Review Summary: A silhouette of potential, struggling to find its form.Kiasmos
is, in a word, great. It stays engrossing from start to finish and is one of the most cohesive releases put together to date by these two artists, both combined and individually. The album could be described as breathtaking or entrancing, and yet I still find myself seeing this release as a disappointment, for reasons completely separate from the music itself. Expectations are the problem, and when the well-established artist Olafur Arnalds released an album as divisive as For Now I Am Winter
, these expectations ran wild. The inclusion of electronics and vocals in the mix totally altered his entire image, and while this rubbed some the wrong way, it opened up infinite possibilities for future expansion. Where would he go from here? Kiasmos (as a collaboration between Bloodgroup’s Janus Rasmussen and Olafur) has been around since 2009, but following on from such a wild experiment, the announcement of an official full length was exciting. Would the vocals be similar to Olafur’s 2013 release, or closer in style to Bloodgroup’s synth-pop? Would the electronics lean towards crystalline production, or the scratchy aesthetic found in songs like ‘This Place Was A Shelter’? Mixing a synth-pop artist with classical will make a pretty diverse album given their divergent influences, right?
Instead, they opt to carefully and intently hone in on a specific sound. Kiasmos
is like the slow-burning anxiety that builds on a dark walk home - it’s swimming in the lake and not quite being able to see your feet. There’s nothing special that happens, no monster that suddenly jumps out at you; all that tension and fear resides only in your head. The patience and restraint shown on this release can be almost unbearable at times, with warm piano lines being contrasted against glassy synth shards and mechanical beats to build suspense. When taken out of context, the peaks of highlights like ‘Bent’ and ‘Looped’ sound overwhelming, but when accompanied by everything surrounding those moments it simply sounds like a natural progression. The album is understated to an extreme degree, and refuses to rush forward or eschew the plan it has set out for itself, circling in on its target with startling precision. On the one hand, this enables the duo to completely flesh out every track on the album. On the other, the tension on which Kiasmos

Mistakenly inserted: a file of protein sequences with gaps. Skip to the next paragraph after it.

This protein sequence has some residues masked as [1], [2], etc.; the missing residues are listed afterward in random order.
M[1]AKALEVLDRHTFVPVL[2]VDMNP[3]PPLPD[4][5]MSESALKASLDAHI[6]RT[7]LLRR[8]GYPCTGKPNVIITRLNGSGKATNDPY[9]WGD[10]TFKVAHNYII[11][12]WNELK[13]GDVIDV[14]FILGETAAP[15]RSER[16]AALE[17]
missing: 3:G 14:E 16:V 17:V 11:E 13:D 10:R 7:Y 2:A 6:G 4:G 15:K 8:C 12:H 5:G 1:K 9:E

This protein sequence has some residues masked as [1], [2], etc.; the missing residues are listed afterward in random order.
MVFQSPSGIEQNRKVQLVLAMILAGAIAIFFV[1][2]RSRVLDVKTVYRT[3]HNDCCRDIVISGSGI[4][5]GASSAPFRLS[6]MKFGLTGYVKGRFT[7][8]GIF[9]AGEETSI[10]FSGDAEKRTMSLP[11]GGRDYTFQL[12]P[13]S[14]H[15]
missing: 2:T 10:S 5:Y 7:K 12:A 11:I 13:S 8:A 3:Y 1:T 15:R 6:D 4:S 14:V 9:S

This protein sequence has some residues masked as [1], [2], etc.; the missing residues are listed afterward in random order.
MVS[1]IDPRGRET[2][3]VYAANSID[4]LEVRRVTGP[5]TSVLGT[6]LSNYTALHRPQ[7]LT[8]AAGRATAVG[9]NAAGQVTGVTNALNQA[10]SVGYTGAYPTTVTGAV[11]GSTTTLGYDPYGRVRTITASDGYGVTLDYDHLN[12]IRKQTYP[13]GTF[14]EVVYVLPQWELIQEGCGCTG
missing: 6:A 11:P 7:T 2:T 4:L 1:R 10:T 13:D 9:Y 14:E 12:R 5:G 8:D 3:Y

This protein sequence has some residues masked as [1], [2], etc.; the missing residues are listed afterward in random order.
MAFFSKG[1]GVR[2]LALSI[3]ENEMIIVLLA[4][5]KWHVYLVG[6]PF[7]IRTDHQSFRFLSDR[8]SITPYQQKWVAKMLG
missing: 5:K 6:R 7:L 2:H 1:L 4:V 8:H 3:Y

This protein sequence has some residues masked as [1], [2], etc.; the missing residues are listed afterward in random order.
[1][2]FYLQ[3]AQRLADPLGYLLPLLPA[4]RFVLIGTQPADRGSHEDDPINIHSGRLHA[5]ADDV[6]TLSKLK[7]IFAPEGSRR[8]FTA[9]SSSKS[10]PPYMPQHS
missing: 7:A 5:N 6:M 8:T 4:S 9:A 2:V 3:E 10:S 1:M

thrives completely dies out on repeated listens.
This release is at its best when the artists resort to more comfortable styles, rather than forcibly meshing their influences together. ‘Held’ is perfectly representative of this, where the emotive piano melody and haunting strings sound like something right out of ‘…And They Have Escaped The Weight Of Darkness’, and the comfort and ease with which Arnalds handles these facets is obvious. Another highlight track ‘Bent’ shows the other half of the duo taking the spotlight and working with a far grimier electronic palette, applying it to a shell more akin to deep house than the hybrid style utilized throughout the album. The moment this track peaks in its outro is the single most memorable moment to be found in Kiasmos
, and begs a question - Why didn’t they pursue more of this experimentation? However, there are places where this “my part, your part” approach falls in a heap, painfully evident at times like the clunky transition between ‘Looped’ and ‘Swayed’.
There’s something dreamy about this dichotomous mix of genres that’s hard to pinpoint, but gives the release an absurdly intense appeal in early listens. The duo certainly does stumble in places, and the limited sonic diversity can hurt its long-term appeal, but Kiasmos still manages to enchant. There is a sense of restlessness lurking here, shining through in the light shifting of beats from loop to loop; a willingness to change shackled by an imagined cage of necessary repetition. Kiasmos
is a silhouette of what it could be, refusing to accept its formlessness and subscribing to the age-old adage to “fake it till you make it”. They haven’t made it yet, but this is a perfect taster in the interim.